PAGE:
Simon & Garfunkel: The Dangling Conversation Meaning
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Song Released: 1966
The Dangling Conversation Lyrics
Of a now late afternoon,
As the sun shines through the curtained lace
And shadows wash the room.
And we sit and drink our coffee
Couched in our indifference,
Like shells upon the shore
You can hear the ocean...
1TOP RATED#1 top rated interpretation:anonymous Mar 30th 2011 report
This song is an absolute masterpiece in the canon of stupendous work produced by these two masters of their trade. It is indeed about a couple who were clearly once deeply in love and how that love has now become transformed into a comfortable "accommodation" between two people who share superficial values but are now complete strangers on an emotional level. The syncpoation of the music at the point where they sing "in syncopated time" is in my humble view one of the cleverest examples in modern music of the arrangement enhancing the meaning of the lyrics.
anonymous Jan 22nd 2021 report
A very perceptive song about a pseudo-intellectual couple that have drifted apart, and that have nothing left in common. They are bored with each other and themselves, and they clearly have no understanding of the meaning of life, nor its purpose. Their lives are totally empty. They should read the Bible passage at Micah 6:8.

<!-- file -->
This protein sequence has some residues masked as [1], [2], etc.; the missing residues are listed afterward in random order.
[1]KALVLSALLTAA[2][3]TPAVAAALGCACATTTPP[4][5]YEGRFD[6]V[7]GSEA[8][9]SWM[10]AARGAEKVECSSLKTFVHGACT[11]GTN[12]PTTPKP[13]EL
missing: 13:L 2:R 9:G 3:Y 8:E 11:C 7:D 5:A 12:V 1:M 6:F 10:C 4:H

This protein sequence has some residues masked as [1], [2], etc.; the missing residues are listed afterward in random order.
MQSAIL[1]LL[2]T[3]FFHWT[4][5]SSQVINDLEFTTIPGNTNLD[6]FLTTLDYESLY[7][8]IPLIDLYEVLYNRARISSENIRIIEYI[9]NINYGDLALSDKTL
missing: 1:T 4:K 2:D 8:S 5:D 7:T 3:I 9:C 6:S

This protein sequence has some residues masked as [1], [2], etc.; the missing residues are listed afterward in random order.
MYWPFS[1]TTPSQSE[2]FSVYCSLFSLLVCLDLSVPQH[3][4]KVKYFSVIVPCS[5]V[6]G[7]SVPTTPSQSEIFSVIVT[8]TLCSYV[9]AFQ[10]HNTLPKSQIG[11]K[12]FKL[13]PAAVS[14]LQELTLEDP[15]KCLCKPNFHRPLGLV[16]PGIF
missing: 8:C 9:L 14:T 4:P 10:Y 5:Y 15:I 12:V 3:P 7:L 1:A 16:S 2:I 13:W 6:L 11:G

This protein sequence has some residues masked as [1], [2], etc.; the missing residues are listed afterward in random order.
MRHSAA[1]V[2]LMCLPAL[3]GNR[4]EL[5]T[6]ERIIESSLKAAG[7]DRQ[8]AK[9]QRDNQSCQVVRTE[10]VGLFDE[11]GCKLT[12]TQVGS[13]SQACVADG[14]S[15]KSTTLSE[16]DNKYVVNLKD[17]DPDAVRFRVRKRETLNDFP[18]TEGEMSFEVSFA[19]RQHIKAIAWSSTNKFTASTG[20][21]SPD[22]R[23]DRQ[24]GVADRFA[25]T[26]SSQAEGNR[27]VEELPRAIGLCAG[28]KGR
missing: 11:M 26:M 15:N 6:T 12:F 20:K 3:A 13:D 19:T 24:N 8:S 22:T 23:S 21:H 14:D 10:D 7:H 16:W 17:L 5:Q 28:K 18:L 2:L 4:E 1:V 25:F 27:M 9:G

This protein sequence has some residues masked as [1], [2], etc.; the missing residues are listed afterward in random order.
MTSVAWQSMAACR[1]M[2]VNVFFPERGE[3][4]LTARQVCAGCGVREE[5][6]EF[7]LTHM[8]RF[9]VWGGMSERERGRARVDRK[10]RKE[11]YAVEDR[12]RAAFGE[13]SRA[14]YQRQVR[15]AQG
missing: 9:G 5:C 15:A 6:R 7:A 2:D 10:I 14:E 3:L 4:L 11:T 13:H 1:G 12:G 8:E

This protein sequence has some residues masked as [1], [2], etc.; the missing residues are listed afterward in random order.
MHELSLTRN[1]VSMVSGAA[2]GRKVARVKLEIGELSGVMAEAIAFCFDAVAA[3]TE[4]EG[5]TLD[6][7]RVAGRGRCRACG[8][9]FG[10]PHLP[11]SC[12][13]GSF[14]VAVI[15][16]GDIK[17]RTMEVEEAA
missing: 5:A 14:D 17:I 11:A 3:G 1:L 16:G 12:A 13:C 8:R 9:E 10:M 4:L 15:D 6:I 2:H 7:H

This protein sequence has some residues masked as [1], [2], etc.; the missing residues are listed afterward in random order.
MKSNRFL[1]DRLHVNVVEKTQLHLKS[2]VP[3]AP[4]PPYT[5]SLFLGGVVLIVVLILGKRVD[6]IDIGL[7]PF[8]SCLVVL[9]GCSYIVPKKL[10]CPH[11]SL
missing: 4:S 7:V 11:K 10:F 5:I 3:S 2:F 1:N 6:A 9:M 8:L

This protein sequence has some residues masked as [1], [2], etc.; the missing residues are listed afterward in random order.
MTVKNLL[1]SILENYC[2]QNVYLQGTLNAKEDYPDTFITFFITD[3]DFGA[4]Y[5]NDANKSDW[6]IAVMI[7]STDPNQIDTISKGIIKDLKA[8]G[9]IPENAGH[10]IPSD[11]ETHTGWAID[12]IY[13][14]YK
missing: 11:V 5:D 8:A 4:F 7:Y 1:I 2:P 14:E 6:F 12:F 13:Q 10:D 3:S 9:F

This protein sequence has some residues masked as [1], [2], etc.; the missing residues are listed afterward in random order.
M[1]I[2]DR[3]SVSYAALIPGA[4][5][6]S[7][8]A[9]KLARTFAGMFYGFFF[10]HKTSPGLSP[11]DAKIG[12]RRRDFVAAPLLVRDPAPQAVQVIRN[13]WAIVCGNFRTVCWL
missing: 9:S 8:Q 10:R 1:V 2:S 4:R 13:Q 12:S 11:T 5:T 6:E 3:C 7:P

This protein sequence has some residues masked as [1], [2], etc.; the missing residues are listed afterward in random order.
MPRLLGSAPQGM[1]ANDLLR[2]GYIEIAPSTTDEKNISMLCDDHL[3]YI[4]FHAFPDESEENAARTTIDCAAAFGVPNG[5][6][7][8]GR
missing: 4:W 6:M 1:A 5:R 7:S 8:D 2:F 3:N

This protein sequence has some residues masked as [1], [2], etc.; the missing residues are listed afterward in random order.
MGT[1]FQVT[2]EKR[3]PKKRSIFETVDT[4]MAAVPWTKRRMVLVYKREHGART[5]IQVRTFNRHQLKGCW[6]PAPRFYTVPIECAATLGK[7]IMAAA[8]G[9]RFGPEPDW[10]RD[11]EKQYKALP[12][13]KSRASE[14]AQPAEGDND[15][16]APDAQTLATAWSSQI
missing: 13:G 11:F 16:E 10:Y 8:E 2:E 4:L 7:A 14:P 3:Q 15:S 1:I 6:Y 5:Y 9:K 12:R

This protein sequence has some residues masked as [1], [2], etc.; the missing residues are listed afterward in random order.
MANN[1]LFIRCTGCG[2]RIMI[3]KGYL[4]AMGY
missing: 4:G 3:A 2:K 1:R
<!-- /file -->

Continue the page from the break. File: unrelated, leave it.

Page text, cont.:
The song is about the emptiness of a modern relationship - yes, modern being from the 1960's. It's about two intellectuals who really have no relationship left - whatever the attraction of the initial love affair that brought them together is gone. The bitterness of loss comes through so many times in the rich imagery. This song - like many songs by Simon and Garfunkel - tells the truth. It's the cry of Solomon in Ecclesiastes: "Useless, useless - all is useless." Even a once-vibrant love affair can (and so often does) end in disappointment. But it's deeper than that - the loss is deeply existential. And, as such, there is no remedy. There is only "striving after wind" (again, from a Solomon who tried to find joy and fulfillment in this fading world, only to find his efforts are useless). Yes - this is a bleak song - that's why it's so brilliant. It captures that worldly wise emptiness of Solomon so well. The solution? Paul Simon has none - but Solomon has some advice: "Fear God and keep his commandments, for this is the whole duty of man." Seek a relationship with Abba Father through His Son, Jesus the Messiah. That's the only true Way.
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